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Assume a continues-time random process $X(t)$ sampled nonuniformely in time to acquire discrete signal $x[n]$. The sampling times are known but the autocorrelation is not. Is there an accurate approach to estimate the autocorrelation function? This problem is challenging since at some lags there is no sample to average.

Any suggestion even in a special case, e.g. a simple autocorrelation function with an exponential decay (continuous-time AR process of order one) would be appreciated.


Edit

I have already read some papers, so I would like either an analytical answer or a peace of algorithm/code to address this problem for instance for an AR(1) process assuming non-uniformly spaced samples(e.g. in uniformly distributed random times).

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    $\begingroup$ I'd declare this an interpolation problem – but interpolation requires that you make some assumptions on the signal, i.e. something that you'd need to add to your problem description $\endgroup$ – Marcus Müller Sep 3 '16 at 15:30
  • $\begingroup$ @ Marcus Müller Also is related to spectral estimation, since autocorrelation is the inverse FT of the PSD. $X(t)$ is band-limited if it helps. If you know a solution under any further assumption (such as bounded derivatives etc.), I will also appreciate it. $\endgroup$ – msm Sep 3 '16 at 19:51
  • $\begingroup$ Well, assumptions about your signals is something that you should make, isn't it? But band-limitation is a good one; what about finding the minimum-number-of-sinusoids signal that explains all the samples you have? $\endgroup$ – Marcus Müller Sep 3 '16 at 19:52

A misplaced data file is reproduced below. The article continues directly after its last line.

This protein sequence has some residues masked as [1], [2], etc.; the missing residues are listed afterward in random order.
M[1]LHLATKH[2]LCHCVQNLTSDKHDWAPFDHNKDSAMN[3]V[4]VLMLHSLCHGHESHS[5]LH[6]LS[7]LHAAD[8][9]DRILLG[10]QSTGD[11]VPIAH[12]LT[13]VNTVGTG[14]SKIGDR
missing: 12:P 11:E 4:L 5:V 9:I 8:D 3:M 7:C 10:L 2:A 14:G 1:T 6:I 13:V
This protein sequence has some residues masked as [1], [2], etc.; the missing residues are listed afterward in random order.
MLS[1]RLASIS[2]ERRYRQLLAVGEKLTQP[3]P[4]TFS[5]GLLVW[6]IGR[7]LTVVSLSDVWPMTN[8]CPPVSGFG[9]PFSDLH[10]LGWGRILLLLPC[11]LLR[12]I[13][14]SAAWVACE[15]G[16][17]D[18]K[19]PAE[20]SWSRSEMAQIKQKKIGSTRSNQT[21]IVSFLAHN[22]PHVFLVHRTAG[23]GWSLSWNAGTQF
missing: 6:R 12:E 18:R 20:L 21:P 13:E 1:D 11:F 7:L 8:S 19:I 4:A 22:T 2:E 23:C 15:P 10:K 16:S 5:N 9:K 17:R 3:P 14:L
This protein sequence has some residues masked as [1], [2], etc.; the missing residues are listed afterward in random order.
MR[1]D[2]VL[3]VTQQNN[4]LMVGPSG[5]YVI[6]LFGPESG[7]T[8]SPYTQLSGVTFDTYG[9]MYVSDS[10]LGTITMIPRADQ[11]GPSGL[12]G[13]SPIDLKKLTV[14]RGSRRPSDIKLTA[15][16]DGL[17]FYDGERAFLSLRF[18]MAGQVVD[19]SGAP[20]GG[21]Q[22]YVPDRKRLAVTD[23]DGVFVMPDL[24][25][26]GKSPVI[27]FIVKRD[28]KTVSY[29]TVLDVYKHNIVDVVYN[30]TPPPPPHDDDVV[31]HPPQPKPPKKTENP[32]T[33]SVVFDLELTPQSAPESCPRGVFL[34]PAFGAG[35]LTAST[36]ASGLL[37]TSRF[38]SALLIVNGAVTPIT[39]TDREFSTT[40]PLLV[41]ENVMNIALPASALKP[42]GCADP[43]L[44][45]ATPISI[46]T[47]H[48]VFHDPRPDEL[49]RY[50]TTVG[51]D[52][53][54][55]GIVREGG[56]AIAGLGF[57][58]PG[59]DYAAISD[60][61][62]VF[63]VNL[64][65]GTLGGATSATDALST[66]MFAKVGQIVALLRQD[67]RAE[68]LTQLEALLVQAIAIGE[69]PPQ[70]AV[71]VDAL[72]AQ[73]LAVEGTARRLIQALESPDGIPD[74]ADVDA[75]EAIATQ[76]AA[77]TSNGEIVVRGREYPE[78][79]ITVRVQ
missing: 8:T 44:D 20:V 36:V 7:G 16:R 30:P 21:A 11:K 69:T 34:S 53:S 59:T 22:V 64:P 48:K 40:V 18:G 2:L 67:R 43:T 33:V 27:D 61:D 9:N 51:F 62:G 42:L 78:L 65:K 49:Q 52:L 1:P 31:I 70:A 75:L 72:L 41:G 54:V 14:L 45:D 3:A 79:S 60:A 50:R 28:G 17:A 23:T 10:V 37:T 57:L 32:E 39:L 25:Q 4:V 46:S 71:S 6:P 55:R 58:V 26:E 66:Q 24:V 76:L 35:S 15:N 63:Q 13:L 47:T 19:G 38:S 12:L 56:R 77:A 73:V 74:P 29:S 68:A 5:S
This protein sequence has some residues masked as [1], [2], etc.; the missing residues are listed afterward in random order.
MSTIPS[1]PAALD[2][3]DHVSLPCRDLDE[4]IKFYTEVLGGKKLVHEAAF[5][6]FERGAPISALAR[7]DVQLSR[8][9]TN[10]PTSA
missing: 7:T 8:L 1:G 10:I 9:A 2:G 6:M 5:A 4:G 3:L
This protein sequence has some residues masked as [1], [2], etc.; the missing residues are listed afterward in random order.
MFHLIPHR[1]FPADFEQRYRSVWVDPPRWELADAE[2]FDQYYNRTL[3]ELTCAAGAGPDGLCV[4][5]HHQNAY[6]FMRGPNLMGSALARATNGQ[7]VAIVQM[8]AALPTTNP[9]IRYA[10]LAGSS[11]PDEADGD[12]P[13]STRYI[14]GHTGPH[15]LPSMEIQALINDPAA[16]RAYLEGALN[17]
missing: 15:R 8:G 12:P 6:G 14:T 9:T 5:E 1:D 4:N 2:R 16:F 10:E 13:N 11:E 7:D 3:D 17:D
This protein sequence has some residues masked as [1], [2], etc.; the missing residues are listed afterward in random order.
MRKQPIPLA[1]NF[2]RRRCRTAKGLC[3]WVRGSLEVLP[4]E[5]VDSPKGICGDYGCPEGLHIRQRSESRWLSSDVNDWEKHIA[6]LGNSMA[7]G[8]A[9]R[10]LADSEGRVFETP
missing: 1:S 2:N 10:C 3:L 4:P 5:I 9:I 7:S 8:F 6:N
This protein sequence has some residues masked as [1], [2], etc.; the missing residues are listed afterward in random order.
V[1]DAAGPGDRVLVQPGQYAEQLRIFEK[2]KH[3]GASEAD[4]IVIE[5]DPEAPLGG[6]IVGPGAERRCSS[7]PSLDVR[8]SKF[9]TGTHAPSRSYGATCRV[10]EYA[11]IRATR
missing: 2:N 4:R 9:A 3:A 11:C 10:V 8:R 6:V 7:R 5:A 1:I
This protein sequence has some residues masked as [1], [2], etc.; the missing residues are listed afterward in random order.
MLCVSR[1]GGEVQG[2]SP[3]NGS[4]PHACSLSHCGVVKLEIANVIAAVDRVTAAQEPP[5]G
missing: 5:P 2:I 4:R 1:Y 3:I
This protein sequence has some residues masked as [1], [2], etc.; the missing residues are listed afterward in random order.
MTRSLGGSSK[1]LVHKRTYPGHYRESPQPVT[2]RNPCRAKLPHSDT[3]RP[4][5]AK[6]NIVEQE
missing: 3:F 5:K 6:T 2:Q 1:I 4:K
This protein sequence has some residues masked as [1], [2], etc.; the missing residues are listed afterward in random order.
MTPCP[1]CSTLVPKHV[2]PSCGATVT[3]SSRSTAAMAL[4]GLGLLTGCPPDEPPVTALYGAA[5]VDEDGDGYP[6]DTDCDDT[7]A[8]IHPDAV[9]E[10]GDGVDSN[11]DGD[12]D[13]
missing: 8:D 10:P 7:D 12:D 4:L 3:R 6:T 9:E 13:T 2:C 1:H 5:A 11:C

• $\begingroup$ You are right. The only assumption I have is $X(t)$ being band limited. I suppose from that one could truncate the Forurier representation somewhere and get the minimum number... $\endgroup$ – msm Sep 3 '16 at 19:55
  • $\begingroup$ Interesting! I had similar question in my mind, how to estimate active frequency bins (not through FFT) using non-uniform (under) sampled data? $\endgroup$ – MimSaad Sep 16 '16 at 7:13
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As suggested by Marcus Müller, interpolation in the time domain could be a solution. I never had to perform such a task, and the outcomes may depend in the nonuniformity of your sampling. I propose a use of the Wiener-Khinchin theorem:

The Fourier transform of the autocorrelation function is the power spectrum, or equivalently, the autocorrelation is the inverse Fourier transform of the power spectrum

You may use for instance:

and get a regularly sampled power spectrum, which I hope you could inverse Fourier back to an estimate of the autocorrelation. As I have no practical experience, if you intend to try this, I'd really appreciate you could share the outcomes, good or bad, along with the specificities of your signal:

  • what kind of nonuniformity (additive random, jitter, lacunary)?
  • type of signal and noise?

Additional references:

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